Sketches outside the Palm House at the end of the day.
....and you can see the group at the end of the day - in front of the Palm House - in the first image of this post.

It was great to introduce Kew Gardens to people for whom this was the first visit - and I think Kew Gardens had some new 'Friends' by the end of the day.

Do please upload your sketches to:

and finally......

Sangeeta got retweeted by Kew Gardens!  Now that's the power of Twitter!

Next Month - June 2015 - we're in Hampstead

Keep an eye on the blog - this is the Sketchcrawl Page and the link to the blog post about it will be announced in the note at the top of the right hand column when the date is announced.

Friday, 15 May 2015

REMINDER: Let's Draw Kew Gardens tomorrow!

The weather looks as if it's set fair for our expendition to sketch Kew Gardens tomorrow. You can read about all the details in Let's Draw Kew Gardens - SATURDAY 16th MAY 2015

Key features of Kew Gardens on a Google Map - click to see a larger version

Let's Draw Kew Gardens - Saturday 16th May 2015 

Let's Draw Kew Gardens - Saturday 16th May 2015

Here's the summary
  • Venue: Royal Botanic Gardens, Kew in south west London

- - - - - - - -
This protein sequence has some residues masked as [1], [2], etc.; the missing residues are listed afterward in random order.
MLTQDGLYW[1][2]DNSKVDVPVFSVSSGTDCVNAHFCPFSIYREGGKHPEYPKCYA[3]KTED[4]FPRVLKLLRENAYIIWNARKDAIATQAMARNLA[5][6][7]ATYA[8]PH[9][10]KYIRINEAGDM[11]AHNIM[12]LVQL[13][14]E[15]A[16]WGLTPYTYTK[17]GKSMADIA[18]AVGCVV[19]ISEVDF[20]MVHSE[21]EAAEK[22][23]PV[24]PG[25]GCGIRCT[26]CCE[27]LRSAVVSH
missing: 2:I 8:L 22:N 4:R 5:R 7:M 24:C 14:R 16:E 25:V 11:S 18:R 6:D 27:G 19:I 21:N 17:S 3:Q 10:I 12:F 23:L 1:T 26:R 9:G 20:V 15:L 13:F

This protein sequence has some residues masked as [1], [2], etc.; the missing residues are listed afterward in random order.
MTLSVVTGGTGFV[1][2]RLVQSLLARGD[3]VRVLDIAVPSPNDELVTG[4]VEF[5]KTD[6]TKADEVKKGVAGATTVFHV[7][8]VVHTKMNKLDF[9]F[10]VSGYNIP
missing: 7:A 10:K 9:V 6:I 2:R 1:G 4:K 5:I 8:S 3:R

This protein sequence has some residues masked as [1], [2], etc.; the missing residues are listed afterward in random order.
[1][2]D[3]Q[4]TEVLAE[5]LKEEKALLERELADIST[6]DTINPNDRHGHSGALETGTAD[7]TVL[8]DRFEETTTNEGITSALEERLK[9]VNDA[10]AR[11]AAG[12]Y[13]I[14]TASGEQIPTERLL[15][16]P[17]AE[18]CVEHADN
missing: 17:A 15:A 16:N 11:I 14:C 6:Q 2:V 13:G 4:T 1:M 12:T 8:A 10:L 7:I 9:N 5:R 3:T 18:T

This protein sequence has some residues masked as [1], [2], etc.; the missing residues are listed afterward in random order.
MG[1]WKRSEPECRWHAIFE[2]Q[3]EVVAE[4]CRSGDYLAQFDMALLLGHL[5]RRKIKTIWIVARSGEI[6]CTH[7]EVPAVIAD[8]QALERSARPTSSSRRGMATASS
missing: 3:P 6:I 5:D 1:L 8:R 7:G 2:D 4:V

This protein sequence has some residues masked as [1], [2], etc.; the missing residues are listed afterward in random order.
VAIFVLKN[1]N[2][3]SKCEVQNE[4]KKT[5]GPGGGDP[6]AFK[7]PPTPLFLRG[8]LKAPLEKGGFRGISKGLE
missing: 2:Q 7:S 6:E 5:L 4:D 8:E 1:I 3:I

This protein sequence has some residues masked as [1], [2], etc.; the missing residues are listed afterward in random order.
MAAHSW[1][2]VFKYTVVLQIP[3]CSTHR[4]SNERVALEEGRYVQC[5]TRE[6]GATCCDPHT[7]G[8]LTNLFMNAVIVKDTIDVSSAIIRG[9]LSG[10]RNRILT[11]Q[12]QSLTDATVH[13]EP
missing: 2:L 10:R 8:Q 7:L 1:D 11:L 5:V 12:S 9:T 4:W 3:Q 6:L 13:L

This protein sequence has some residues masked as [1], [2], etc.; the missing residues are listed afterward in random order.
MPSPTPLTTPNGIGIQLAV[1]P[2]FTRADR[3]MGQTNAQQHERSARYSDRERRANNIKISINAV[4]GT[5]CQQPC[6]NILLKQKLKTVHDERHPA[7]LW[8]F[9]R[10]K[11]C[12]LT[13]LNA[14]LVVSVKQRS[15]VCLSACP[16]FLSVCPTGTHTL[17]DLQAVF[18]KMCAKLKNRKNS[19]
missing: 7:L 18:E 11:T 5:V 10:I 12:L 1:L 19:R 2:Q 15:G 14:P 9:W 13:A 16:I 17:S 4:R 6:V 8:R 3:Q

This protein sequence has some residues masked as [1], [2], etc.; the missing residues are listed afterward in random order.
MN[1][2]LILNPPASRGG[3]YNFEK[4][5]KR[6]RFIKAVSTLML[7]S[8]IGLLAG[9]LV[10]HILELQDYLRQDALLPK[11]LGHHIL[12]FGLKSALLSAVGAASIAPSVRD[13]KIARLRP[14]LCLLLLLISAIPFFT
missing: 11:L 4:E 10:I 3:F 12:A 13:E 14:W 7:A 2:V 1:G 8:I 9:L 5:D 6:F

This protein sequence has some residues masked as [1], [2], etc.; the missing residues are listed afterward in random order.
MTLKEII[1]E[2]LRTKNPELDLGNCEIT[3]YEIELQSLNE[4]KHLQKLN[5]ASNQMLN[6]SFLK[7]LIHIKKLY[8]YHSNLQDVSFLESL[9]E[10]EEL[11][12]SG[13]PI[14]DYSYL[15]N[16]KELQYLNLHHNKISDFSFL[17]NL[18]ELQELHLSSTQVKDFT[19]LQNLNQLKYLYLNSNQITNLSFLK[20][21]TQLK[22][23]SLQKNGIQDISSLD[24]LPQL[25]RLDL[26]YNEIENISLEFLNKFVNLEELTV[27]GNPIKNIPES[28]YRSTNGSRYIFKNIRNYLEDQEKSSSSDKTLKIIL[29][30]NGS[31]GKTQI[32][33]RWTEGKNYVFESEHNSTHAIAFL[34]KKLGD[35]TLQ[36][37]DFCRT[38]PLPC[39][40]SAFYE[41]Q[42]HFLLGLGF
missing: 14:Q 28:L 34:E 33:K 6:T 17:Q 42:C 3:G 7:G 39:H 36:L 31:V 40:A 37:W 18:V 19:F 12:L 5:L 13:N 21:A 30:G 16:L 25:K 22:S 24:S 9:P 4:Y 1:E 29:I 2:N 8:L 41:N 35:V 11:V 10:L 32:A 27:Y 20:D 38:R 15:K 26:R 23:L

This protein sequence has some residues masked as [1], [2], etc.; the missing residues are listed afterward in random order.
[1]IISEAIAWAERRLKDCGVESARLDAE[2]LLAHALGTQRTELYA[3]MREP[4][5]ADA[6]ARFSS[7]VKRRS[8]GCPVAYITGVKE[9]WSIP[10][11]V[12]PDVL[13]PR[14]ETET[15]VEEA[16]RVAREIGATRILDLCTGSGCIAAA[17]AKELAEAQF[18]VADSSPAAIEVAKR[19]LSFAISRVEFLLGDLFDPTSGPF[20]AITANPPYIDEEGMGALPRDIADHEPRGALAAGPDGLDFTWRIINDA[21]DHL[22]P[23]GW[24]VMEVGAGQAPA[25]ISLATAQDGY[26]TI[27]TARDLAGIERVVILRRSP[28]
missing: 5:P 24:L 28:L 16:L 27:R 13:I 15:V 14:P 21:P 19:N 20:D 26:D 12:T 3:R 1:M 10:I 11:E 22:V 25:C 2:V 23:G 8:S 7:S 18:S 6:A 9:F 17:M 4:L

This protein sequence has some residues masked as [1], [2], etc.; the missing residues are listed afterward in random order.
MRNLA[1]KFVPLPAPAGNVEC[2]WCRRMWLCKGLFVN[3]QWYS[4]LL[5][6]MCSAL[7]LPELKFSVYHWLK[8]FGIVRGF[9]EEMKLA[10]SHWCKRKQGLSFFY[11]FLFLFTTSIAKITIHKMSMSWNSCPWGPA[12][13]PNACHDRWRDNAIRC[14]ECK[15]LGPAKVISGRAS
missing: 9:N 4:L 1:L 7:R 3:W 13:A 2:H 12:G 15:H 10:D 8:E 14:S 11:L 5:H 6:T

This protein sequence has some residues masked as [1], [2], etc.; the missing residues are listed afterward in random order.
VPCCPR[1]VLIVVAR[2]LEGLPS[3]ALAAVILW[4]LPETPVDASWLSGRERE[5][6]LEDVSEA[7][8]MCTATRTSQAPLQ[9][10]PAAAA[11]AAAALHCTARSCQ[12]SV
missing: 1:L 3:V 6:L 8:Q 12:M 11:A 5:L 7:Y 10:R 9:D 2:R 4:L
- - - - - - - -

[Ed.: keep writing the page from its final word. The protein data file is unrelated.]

• Date: Saturday 16th May 2015 (The gardens are open from 10am if you want to get there early and close at 6.30pm if you want to stay late)
  • Entrance Fee: Please make a particular note that this venue is NOT free and there is a charge of£15 per adult (£14 if purchased online) and Free if you are a Friend.
  • Start: 11:00am at the Terrace outside the Victoria Plaza café next to the Entrance (just to the right of the ticket gate) - introduction to those new to urban sketching and tips re. Kew Gardens
  • Lunch: 1:30pm at The Orangery - share our sketches, group photo - and time for lunch. The Orangery has hot and cold food from Peyton & Byrne and tables and chairs to sit and eat at.  You can also buy sandwiches from Tesco on the left as you walk out of Kew Station.
  • End: 3:30pm - in front of the Palm House (Lake side) - share our sketches + another group photo to add to the collection!
  • Travel: Kew Gardens Station
    • Underground: District Line to Richmond - There appear to be no problems with the District Line this weekend. For other lines see the map below
    • North London Line to Richmond. 
  • Map
According to BBC Weather, the weather is due to be light cloud in the morning (15C) then sun from 3pm (17C) - so hopefully no rain.

Tweet your sketches tomorrow using the hashtag #USKLondon and/or #sketching.

Follow live tweets from Kew Gardens on

Wednesday, 13 May 2015

Urban Sketchers go to Silvertown (part 2)

Isabelle Laliberté, Millennium Mills

As James said in his post below, it's hard to put your finger on the appeal of places like Millennium Mills: a vast area of broken stone and glass, weeds, graffiti, and emptiness. Perhaps because they are modern-day ruins, if that isn't an oxymoron. Like visiting Rome for example; it's startling to come upon huge sections of a city that were so obviously important and full of life at one point, now abandoned and crumbling, but with an added shock value that rather than belonging to a distant bygone age, it has occurred within our own lifetimes - the Royal Victoria Docks only finally closed in 1981.